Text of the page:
3. Joe Bowers Says:

    Hello, B.C.,
    In the second paragraph of the section on “Xbooks,” I believe you put Amazon where you meant Microsoft, regarding having invested in the Nook. I may be wrong.
    Cheers!

  4. loneybaloney Says:

    The captioning identifies gender so that a HOH (hard of hearing) or deaf person will know everything that people without hearing loss know — which includes the likely sex of speaker. Music is frequently identified/described as triumphant, spooky, etc.in captioning, less so in real time captioning when speed is a factor. These are court reporters wearing headsets doing their best to keep up. CC’ing is done by humans and different humans do different things. U should ask CNN why their music descriptions are so generalized. They will probably ask Caption Colorado or whoever does their captioning. Caption Colorado will probably ask the guy who has the CNN assignment.

    • Bufo Calvin Says:

      Thanks for writing, loneybaloney!

      I think they do an excellent job! I’d prefer it if they didn’t identify gender, since I know that’s likely there in the ads just to influence my buying decisions. 🙂 They don’t try and put everything into it…it doesn’t say “Old male announcer”, for example. They don’t identify age. They don’t typically identify accent, right?

      I actually have seen the music described in movie closed captioning, so you are absolutely right on that.

      I appreciate your comments! I don’t particularly want CNN to change it…I just find it interesting.

  5. liz Says:

    – I understood Amazon’s initial reticence to releasing sales figures when the Kindle was merely a fledgling (let it get on its feet first), but now it’s mature, I do wonder why sales info isn’t more transparent. I don’t expect anything really exciting or damaging to be in the hidden documents, but this might be what starts Amazon releasing that info openly.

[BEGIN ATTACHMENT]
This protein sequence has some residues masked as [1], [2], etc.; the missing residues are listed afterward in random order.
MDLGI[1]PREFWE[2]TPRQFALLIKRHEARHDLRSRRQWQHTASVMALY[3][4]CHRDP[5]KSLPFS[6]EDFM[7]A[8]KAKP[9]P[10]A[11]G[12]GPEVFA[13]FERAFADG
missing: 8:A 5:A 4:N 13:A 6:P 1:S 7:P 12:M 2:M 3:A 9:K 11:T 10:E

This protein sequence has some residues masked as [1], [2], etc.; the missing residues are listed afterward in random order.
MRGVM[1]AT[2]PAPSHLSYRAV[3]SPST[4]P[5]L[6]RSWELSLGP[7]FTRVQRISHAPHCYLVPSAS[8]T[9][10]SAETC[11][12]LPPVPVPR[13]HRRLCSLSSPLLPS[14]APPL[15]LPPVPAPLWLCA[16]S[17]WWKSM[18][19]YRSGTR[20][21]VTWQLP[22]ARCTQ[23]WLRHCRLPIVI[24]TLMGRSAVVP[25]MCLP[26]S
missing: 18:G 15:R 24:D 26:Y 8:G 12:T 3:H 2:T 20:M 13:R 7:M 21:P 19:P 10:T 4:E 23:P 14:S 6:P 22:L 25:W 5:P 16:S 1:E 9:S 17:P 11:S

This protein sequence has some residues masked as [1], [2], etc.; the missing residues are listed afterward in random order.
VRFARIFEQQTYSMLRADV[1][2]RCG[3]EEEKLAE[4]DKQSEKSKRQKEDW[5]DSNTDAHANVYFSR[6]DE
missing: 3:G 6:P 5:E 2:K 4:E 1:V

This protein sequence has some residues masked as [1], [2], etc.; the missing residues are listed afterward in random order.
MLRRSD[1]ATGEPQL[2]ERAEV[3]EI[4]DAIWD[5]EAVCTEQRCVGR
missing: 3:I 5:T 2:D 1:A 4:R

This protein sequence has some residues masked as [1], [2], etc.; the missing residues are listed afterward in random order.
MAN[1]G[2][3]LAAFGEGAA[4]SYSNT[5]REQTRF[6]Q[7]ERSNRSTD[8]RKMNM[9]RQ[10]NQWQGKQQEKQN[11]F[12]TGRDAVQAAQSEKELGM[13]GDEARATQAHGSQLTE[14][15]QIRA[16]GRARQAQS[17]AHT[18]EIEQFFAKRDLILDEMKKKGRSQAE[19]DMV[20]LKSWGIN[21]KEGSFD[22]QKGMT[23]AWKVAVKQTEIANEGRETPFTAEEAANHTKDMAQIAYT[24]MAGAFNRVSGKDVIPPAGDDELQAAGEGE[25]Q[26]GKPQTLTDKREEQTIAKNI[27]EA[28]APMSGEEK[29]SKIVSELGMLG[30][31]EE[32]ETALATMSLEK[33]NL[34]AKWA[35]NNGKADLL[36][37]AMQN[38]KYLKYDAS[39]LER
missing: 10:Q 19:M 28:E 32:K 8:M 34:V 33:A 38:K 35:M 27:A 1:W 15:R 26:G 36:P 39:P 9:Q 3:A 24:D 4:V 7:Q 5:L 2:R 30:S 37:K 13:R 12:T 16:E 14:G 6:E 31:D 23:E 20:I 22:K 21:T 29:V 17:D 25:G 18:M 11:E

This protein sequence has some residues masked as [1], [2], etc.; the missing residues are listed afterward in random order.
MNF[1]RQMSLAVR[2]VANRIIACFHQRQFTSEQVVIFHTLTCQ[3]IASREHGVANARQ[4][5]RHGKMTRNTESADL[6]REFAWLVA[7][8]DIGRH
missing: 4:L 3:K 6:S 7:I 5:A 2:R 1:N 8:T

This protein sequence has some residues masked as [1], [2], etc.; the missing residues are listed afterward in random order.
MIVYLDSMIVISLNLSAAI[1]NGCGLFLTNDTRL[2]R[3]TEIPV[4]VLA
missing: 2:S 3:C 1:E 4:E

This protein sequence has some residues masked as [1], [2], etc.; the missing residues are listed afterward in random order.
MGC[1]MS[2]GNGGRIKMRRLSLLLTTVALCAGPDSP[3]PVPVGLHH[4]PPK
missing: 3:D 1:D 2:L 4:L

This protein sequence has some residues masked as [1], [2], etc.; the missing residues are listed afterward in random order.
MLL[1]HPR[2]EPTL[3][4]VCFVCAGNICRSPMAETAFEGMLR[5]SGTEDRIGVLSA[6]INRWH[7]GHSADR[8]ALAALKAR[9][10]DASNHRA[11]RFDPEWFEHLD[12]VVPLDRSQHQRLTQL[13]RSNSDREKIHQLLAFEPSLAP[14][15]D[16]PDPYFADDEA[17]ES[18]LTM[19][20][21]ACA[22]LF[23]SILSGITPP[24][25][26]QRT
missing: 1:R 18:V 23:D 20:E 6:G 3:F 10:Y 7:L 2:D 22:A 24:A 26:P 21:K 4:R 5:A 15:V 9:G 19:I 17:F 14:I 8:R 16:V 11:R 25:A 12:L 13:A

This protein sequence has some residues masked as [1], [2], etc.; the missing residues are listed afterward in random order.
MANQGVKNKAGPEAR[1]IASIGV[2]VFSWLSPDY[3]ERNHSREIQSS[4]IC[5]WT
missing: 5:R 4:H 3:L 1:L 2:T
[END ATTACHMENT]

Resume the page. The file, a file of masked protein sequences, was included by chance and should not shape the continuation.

– I usually “watch” TV in the background and like to have CC on … if I don’t catch what someone said, I can quickly glance at the screen and read the dialogue. I’ve also noticed a difference in how certain things are typed up: some ads get the male/female differentiation, and some shows have the music described as happy/moody/slow/sad/etc. I’ve wondered if the difference in information is due to the individual typing it in, or if it’s related to expectations of different firms that handle the CC transcription for the different advertising companies (although the CC you’re reading for CNN live broadcasts is typed in live, the ads are not – they’re controlled by the ad companies … you’ll see the same mistakes every time the ad is shown, and some ads don’t have CC at all). I’ve sometimes noticed slight differences between the scripted show’s (or movie’s) spoken dialogue and the CC – in those cases, I suspect that the scriptwriter intended a character to say one thing, but the actor changed it up at the last minute … the CC was typed in based on the script rather than the spoken dialogue. It’s fun to spot the differences and decide which version is better!
    – I’m confused by Stephen King’s decision … apparently, the book is available for pre-order from Amazon, so why bother blocking the e-book version? Unless he’s actually standing up for the guys who actually print the paper books – it is a little sad to think their jobs are fading away.